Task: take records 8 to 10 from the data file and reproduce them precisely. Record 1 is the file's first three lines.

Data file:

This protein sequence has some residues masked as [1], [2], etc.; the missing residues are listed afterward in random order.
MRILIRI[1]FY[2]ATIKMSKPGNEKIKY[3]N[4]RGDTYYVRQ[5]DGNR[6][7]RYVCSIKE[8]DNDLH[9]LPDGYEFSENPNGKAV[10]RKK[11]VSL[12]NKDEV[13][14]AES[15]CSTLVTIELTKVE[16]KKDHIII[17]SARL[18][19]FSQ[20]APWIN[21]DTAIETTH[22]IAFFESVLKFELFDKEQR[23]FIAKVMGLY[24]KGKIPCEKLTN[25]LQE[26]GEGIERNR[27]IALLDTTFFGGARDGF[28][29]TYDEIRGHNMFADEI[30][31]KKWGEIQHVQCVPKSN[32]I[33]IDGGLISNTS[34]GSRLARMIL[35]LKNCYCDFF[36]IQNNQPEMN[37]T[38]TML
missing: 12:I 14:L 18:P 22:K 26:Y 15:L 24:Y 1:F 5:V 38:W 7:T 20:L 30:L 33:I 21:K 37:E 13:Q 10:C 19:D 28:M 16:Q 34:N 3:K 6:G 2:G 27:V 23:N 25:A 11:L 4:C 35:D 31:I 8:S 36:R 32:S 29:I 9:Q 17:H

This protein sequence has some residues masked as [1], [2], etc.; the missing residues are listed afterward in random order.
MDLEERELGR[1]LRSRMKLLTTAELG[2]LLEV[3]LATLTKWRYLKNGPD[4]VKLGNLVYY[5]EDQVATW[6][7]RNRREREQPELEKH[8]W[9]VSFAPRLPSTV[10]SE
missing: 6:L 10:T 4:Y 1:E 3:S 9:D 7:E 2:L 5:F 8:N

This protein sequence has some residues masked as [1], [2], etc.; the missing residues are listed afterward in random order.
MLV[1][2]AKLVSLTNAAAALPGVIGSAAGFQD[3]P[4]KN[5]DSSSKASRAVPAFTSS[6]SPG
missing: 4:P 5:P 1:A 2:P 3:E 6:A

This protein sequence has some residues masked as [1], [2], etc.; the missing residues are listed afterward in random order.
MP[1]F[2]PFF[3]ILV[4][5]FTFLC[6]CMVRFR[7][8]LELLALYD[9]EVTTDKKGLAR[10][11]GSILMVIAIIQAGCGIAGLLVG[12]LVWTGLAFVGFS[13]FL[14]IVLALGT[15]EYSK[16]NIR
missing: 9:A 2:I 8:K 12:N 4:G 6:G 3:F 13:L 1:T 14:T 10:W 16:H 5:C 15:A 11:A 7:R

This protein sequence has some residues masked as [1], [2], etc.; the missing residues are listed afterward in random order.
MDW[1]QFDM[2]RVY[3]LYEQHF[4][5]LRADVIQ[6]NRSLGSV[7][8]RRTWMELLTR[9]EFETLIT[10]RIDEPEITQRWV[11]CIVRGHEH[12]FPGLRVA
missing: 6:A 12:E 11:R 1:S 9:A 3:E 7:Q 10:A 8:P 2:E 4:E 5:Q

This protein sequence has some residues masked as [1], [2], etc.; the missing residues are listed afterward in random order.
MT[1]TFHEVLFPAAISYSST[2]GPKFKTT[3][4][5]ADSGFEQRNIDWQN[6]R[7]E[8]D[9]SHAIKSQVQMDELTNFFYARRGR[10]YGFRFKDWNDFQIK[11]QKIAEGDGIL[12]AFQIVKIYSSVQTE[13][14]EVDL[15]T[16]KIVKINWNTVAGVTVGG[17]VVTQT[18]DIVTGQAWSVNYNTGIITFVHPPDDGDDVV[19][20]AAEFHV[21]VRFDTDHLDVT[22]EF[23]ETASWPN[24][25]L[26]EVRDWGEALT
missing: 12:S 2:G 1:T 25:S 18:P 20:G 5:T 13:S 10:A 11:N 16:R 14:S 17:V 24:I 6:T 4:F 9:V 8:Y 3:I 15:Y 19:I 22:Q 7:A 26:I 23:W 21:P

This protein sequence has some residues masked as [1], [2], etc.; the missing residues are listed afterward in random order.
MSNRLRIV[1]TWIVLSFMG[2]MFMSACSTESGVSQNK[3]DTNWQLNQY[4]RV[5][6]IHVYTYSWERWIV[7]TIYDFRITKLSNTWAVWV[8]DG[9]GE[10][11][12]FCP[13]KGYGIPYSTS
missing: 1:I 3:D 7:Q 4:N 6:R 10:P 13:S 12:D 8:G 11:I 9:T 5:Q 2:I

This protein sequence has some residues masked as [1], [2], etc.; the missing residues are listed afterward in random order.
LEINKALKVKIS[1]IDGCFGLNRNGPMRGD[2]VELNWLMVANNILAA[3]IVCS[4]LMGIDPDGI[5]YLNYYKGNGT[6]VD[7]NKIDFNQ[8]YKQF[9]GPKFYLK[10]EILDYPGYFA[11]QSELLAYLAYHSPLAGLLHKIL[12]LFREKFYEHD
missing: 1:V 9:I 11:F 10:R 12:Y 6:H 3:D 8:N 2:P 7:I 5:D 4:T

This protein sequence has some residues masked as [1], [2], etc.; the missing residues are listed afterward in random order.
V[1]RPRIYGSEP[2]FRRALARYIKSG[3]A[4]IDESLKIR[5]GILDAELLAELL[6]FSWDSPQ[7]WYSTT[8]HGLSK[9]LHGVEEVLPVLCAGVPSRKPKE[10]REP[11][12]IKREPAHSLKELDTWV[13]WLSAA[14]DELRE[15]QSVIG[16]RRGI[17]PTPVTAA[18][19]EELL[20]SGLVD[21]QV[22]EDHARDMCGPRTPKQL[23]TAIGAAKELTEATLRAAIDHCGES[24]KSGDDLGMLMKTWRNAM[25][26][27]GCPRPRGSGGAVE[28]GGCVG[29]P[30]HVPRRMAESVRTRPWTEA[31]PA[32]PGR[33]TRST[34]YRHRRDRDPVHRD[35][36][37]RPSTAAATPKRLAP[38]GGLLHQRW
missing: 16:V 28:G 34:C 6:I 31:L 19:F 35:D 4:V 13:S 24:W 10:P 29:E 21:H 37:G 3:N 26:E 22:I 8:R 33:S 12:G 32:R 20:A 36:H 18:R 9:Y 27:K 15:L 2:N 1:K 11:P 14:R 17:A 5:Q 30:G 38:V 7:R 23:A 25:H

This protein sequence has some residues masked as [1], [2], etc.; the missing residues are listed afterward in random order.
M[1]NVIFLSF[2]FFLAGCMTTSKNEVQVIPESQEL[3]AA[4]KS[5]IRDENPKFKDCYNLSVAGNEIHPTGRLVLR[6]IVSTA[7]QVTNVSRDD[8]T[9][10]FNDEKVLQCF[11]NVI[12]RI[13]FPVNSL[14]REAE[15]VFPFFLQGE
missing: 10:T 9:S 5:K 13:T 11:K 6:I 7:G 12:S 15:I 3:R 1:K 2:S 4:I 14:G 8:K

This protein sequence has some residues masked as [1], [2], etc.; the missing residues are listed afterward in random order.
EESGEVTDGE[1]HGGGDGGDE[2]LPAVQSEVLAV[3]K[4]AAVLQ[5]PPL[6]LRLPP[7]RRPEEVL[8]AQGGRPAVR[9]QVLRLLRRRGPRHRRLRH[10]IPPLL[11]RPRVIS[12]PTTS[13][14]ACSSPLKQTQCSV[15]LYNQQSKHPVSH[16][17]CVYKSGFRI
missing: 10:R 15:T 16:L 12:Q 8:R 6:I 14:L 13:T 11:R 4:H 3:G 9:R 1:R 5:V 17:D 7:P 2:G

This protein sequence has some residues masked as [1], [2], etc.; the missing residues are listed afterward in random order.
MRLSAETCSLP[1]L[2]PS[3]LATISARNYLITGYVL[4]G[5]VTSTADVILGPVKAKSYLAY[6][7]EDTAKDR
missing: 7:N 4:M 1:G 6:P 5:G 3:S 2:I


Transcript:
This protein sequence has some residues masked as [1], [2], etc.; the missing residues are listed afterward in random order.
LEINKALKVKIS[1]IDGCFGLNRNGPMRGD[2]VELNWLMVANNILAA[3]IVCS[4]LMGIDPDGI[5]YLNYYKGNGT[6]VD[7]NKIDFNQ[8]YKQF[9]GPKFYLK[10]EILDYPGYFA[11]QSELLAYLAYHSPLAGLLHKIL[12]LFREKFYEHD
missing: 1:V 9:I 11:F 10:R 12:Y 6:H 3:D 8:N 2:P 7:I 5:D 4:T

This protein sequence has some residues masked as [1], [2], etc.; the missing residues are listed afterward in random order.
V[1]RPRIYGSEP[2]FRRALARYIKSG[3]A[4]IDESLKIR[5]GILDAELLAELL[6]FSWDSPQ[7]WYSTT[8]HGLSK[9]LHGVEEVLPVLCAGVPSRKPKE[10]REP[11][12]IKREPAHSLKELDTWV[13]WLSAA[14]DELRE[15]QSVIG[16]RRGI[17]PTPVTAA[18][19]EELL[20]SGLVD[21]QV[22]EDHARDMCGPRTPKQL[23]TAIGAAKELTEATLRAAIDHCGES[24]KSGDDLGMLMKTWRNAM[25][26][27]GCPRPRGSGGAVE[28]GGCVG[29]P[30]HVPRRMAESVRTRPWTEA[31]PA[32]PGR[33]TRST[34]YRHRRDRDPVHRD[35][36][37]RPSTAAATPKRLAP[38]GGLLHQRW
missing: 16:V 28:G 34:C 6:I 31:L 19:F 35:D 4:V 13:S 24:W 10:P 29:E 21:H 37:G 3:N 26:E 22:I 8:R 33:S 12:G 32:R 20:A 36:H 18:R 9:Y 27:K 15:L 2:N 1:K 11:P 14:R 17:A 5:Q 30:G 38:V 7:R 23:A 25:H

This protein sequence has some residues masked as [1], [2], etc.; the missing residues are listed afterward in random order.
M[1]NVIFLSF[2]FFLAGCMTTSKNEVQVIPESQEL[3]AA[4]KS[5]IRDENPKFKDCYNLSVAGNEIHPTGRLVLR[6]IVSTA[7]QVTNVSRDD[8]T[9][10]FNDEKVLQCF[11]NVI[12]RI[13]FPVNSL[14]REAE[15]VFPFFLQGE
missing: 10:T 9:S 5:K 13:T 11:K 6:I 7:G 12:S 15:I 3:R 1:K 2:S 4:I 14:G 8:K